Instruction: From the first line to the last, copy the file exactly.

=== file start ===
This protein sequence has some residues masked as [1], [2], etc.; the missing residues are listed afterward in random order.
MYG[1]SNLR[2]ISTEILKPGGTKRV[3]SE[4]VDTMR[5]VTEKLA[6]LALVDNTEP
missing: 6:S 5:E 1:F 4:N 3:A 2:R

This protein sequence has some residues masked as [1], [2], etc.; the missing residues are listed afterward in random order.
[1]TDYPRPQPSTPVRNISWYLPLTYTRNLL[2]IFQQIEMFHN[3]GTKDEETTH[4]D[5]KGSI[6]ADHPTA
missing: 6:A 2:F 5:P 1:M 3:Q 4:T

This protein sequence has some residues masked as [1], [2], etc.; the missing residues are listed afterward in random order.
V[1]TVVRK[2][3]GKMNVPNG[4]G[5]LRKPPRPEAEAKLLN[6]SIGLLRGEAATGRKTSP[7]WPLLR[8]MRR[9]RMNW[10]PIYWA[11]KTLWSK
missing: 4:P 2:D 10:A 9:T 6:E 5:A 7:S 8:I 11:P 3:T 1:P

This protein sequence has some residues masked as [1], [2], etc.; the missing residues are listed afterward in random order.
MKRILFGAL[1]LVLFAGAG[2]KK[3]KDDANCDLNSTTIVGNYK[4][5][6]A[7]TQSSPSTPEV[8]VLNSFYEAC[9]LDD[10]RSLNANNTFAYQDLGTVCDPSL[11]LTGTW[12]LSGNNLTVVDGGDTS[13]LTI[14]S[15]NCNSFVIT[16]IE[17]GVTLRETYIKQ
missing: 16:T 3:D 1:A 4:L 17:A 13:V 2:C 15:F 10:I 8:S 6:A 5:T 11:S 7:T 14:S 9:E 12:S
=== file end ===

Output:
This protein sequence has some residues masked as [1], [2], etc.; the missing residues are listed afterward in random order.
MYG[1]SNLR[2]ISTEILKPGGTKRV[3]SE[4]VDTMR[5]VTEKLA[6]LALVDNTEP
missing: 6:S 5:E 1:F 4:N 3:A 2:R

This protein sequence has some residues masked as [1], [2], etc.; the missing residues are listed afterward in random order.
[1]TDYPRPQPSTPVRNISWYLPLTYTRNLL[2]IFQQIEMFHN[3]GTKDEETTH[4]D[5]KGSI[6]ADHPTA
missing: 6:A 2:F 5:P 1:M 3:Q 4:T

This protein sequence has some residues masked as [1], [2], etc.; the missing residues are listed afterward in random order.
V[1]TVVRK[2][3]GKMNVPNG[4]G[5]LRKPPRPEAEAKLLN[6]SIGLLRGEAATGRKTSP[7]WPLLR[8]MRR[9]RMNW[10]PIYWA[11]KTLWSK
missing: 4:P 2:D 10:A 9:T 6:E 5:A 7:S 8:I 11:P 3:T 1:P

This protein sequence has some residues masked as [1], [2], etc.; the missing residues are listed afterward in random order.
MKRILFGAL[1]LVLFAGAG[2]KK[3]KDDANCDLNSTTIVGNYK[4][5][6]A[7]TQSSPSTPEV[8]VLNSFYEAC[9]LDD[10]RSLNANNTFAYQDLGTVCDPSL[11]LTGTW[12]LSGNNLTVVDGGDTS[13]LTI[14]S[15]NCNSFVIT[16]IE[17]GVTLRETYIKQ
missing: 16:T 3:D 1:A 4:L 17:A 13:V 2:C 15:F 10:I 8:S 6:A 5:T 11:S 7:T 14:S 9:E 12:S